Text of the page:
This methodology in determining the port used for a session tries to strike the balance between assigning specific port numbers and making sure that every session can be assigned a port. Because some computers will generate a lot more sessions than others a certain amount of flexibility has to be built in. With that flexibility comes unpredictability.

If the options for the port were limited to the scope of the port_share, one could expect the options for the ports assigned to sessions from the IP address in the example to be anywhere from 5117 to 20220. 20220 being the number before the first_port_choice in the next port share. If the remainder for the MOD portion of the equation been 1 instead of 0, the first_port_choice value would have been 20221. However, because the system keeps going up the port list until it finds a free one, if for some reason all of the ports in the first range are already in use, the system will keep going through the list until it finds a free port, even if it is a number above 20221.

The algorithm for assigning ports works very will for making sure that whenever possible, every attempted session gets a port for the purposes of NATing. The drawback is that it, while it gives a probable port range, it doesn’t guarantee the sessions will be within the range. This means that reversing the algorithm to determine the source computer for the purposes of forensic analysis will not give a definite conclusion.

# Fixed Port Range IP Pools algorithm

IP pools are a useful tool in NATing where the basic principles are fairly straightforward and the more basic options are used with great success. However, this SysAdmin Note is going to concentrate on one of the lesser used IP Pool types – Fixed Port Range. To focus on something even more low level, we’re going to look at how the IP addresses and ports are selected.

In a Fixed Port Range type of IP pool there is nothing to force the internal and external ranges to be the same size so there isn’t an obvious way to predict what the external IP address is going to be based on the internal or source address. There is no one-to-one relationship between the addresses.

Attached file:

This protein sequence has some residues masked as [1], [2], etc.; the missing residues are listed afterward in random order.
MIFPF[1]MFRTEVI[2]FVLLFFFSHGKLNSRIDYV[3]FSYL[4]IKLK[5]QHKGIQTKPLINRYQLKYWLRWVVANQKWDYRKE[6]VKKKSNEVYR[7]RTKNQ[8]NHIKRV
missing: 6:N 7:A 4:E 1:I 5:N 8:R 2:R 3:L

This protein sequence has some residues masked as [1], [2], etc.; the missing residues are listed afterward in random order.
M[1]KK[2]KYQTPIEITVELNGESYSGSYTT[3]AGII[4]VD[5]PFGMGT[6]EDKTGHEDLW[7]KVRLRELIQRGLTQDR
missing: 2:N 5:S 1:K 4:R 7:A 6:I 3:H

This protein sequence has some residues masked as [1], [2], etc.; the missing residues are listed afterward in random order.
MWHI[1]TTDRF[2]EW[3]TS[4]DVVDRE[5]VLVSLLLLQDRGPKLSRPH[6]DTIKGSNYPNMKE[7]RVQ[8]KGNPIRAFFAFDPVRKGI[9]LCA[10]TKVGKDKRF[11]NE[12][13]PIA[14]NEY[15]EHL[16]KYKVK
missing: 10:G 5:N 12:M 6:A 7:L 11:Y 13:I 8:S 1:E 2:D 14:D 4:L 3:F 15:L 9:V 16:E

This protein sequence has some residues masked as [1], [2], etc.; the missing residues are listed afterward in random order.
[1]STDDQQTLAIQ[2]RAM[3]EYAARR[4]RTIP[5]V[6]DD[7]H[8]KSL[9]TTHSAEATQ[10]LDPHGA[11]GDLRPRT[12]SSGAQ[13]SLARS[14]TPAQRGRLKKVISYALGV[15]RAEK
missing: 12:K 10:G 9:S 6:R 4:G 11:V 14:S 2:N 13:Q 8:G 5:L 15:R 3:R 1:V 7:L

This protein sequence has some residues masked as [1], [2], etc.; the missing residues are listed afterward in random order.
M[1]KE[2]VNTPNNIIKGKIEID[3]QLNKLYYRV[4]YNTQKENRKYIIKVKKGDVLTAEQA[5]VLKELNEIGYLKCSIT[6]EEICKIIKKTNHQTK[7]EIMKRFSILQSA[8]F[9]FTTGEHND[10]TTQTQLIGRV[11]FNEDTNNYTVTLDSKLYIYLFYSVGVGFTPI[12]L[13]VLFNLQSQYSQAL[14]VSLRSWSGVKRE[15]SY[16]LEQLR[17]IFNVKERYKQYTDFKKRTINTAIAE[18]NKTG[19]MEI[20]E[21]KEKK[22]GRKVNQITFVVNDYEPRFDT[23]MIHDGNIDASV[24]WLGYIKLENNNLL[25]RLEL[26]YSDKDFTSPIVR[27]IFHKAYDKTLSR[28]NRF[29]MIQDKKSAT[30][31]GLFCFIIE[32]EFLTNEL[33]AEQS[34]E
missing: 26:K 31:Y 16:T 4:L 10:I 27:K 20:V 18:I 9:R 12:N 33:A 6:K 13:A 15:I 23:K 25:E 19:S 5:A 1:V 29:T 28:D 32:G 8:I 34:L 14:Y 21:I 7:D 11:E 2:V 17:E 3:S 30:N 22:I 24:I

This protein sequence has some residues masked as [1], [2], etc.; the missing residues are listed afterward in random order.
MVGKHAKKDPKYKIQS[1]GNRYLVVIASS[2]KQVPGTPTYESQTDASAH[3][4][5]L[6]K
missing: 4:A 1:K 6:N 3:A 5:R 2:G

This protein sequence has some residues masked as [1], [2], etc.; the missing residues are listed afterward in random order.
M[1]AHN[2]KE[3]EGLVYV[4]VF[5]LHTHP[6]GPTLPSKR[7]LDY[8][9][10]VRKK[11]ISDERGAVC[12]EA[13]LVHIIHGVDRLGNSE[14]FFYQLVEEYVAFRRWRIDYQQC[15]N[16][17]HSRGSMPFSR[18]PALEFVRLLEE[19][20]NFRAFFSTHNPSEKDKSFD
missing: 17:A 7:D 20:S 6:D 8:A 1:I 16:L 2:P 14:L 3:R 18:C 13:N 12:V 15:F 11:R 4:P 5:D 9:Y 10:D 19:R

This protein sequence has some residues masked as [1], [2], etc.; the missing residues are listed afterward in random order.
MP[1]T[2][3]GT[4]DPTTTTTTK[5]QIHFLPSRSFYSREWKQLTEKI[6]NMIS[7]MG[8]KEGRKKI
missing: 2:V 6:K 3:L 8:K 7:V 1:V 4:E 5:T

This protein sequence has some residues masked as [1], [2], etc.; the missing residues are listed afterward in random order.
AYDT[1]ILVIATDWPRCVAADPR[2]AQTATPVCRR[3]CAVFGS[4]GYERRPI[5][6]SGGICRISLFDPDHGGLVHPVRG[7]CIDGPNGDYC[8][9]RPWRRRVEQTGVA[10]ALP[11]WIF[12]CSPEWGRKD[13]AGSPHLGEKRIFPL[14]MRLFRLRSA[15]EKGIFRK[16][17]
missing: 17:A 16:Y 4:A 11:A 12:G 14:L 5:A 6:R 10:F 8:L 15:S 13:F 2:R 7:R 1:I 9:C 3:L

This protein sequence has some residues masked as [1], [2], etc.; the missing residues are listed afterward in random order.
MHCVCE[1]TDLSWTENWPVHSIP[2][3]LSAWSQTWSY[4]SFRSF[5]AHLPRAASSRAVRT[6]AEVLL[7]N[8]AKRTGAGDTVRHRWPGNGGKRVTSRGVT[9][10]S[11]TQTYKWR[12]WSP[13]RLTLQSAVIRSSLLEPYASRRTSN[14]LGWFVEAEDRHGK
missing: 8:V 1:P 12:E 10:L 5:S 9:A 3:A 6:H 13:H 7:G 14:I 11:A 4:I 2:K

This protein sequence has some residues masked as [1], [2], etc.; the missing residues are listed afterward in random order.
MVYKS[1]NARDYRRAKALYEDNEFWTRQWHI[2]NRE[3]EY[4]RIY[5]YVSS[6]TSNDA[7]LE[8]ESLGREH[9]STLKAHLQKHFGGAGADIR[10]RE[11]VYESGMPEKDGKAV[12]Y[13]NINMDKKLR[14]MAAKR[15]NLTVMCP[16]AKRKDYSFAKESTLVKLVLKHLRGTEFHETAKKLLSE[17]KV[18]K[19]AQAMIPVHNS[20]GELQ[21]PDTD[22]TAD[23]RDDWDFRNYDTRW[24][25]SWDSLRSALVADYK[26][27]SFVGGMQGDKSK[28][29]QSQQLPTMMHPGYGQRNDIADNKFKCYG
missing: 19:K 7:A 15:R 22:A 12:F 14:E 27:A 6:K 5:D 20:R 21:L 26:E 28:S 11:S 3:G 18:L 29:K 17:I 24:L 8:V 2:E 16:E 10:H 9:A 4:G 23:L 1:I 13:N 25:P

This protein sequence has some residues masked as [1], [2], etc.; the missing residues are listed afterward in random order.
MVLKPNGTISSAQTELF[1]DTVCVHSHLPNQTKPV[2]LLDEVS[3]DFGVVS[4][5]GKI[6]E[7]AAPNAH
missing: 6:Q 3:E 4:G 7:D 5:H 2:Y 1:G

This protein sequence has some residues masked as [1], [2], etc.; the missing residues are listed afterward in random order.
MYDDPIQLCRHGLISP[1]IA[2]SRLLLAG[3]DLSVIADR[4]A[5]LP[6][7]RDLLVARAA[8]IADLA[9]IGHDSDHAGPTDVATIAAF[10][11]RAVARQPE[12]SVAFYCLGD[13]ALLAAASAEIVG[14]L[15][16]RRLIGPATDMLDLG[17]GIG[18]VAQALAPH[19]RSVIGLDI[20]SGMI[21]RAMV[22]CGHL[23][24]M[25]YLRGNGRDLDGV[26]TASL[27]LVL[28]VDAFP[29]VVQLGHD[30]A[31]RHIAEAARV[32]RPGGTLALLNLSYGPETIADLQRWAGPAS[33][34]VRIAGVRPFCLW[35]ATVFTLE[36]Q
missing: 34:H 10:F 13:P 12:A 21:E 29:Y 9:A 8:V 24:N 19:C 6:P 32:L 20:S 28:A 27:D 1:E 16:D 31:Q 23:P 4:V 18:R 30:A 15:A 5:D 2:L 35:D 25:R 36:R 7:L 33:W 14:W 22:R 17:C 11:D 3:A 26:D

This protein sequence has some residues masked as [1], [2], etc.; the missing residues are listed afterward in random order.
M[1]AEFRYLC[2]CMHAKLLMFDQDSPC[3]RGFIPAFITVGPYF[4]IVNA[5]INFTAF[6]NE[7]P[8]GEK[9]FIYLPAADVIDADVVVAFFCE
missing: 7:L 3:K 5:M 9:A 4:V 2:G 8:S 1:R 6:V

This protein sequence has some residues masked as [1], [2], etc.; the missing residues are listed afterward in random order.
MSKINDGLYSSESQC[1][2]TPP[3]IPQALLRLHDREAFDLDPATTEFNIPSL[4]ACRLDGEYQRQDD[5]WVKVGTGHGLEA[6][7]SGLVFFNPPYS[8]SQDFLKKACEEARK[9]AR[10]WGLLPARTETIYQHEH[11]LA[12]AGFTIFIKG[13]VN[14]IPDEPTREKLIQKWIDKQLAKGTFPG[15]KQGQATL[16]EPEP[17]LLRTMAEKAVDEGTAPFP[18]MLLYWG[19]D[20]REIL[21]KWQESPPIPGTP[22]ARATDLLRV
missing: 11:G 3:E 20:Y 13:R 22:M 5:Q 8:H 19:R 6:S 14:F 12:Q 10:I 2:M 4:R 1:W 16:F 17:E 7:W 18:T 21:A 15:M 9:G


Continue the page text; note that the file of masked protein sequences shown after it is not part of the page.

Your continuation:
Here’s an example scenario for when you might want to use Fixed Port Range IP pool:

• Internal IP subnet of computers using an IP pool: 172.16.4.1 - 172.16.7.255. This means there are 1022 usable IP addresses.
• The company has what used to be called a C-class address which is 254 usable addresses on the Internet. Of these, 64 have been set aside for the IP pool.

While there isn’t any obvious method of prediction, in some situations there can be a requirement to be able to predict the relationship between the source IP address and the one that it is given from the IP pool. This can occur in situations, that for security reasons, the public IP address of a session needs to be known because communications between sites are limited to specific IP addresses.

## Determining the IP address from the pool

I apologize for those that hoped they wouldn’t have to deal with math and formulas after leaving high school or college but let’s face it, computers are all about numbers. The following is the logic used to determine the IP address.

### Defining the variables

The first step in having the algorithm make sense is to define the variables we will be using:

Variable Name

Description

src_start